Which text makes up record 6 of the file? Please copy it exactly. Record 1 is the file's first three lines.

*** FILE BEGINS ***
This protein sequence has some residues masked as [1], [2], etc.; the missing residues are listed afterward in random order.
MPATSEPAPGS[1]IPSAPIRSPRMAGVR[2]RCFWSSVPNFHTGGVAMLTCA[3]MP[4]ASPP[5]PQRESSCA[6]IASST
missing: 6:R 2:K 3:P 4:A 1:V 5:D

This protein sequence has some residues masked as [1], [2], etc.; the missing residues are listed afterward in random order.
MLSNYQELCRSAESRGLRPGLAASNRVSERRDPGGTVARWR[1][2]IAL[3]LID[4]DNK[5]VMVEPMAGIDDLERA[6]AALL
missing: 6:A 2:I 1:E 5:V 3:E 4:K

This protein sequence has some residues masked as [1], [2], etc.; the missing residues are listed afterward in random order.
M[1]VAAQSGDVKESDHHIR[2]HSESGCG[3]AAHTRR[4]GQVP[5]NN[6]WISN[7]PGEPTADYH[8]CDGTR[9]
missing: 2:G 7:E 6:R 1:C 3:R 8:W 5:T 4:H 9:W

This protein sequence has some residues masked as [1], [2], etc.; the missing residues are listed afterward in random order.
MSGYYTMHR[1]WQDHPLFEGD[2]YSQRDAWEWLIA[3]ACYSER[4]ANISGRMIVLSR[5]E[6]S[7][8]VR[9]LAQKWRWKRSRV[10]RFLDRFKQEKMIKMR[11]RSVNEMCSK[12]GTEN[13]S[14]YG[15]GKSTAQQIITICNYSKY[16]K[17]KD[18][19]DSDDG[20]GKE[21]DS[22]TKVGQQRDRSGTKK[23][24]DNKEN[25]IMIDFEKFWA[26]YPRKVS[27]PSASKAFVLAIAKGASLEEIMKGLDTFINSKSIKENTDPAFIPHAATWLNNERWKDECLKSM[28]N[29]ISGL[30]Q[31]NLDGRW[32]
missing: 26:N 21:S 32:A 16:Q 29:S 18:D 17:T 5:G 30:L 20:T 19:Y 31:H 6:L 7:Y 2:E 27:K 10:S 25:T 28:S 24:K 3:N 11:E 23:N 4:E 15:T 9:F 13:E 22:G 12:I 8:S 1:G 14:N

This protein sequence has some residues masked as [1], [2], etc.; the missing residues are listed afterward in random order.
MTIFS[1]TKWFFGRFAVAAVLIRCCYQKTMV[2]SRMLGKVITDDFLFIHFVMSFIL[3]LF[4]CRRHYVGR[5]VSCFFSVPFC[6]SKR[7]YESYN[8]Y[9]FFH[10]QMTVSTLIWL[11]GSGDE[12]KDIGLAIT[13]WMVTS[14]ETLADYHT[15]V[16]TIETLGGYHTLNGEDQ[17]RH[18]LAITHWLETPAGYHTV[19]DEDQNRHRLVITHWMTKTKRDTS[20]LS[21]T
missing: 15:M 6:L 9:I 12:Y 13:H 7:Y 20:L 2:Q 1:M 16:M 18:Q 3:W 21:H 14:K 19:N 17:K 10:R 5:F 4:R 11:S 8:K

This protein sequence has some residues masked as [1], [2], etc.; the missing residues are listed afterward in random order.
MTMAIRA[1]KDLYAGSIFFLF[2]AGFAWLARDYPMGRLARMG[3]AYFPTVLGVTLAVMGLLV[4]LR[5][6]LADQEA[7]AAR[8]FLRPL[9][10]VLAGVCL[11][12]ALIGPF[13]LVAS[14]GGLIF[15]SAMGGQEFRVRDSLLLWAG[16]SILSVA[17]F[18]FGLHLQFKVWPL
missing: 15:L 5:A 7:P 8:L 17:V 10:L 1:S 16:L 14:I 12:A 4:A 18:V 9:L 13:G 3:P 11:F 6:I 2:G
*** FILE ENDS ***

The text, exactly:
This protein sequence has some residues masked as [1], [2], etc.; the missing residues are listed afterward in random order.
MTMAIRA[1]KDLYAGSIFFLF[2]AGFAWLARDYPMGRLARMG[3]AYFPTVLGVTLAVMGLLV[4]LR[5][6]LADQEA[7]AAR[8]FLRPL[9][10]VLAGVCL[11][12]ALIGPF[13]LVAS[14]GGLIF[15]SAMGGQEFRVRDSLLLWAG[16]SILSVA[17]F[18]FGLHLQFKVWPL
missing: 15:L 5:A 7:P 8:L 17:V 10:L 1:S 16:L 14:I 12:A 4:A 18:V 9:L 13:G 3:P 11:F 6:I 2:G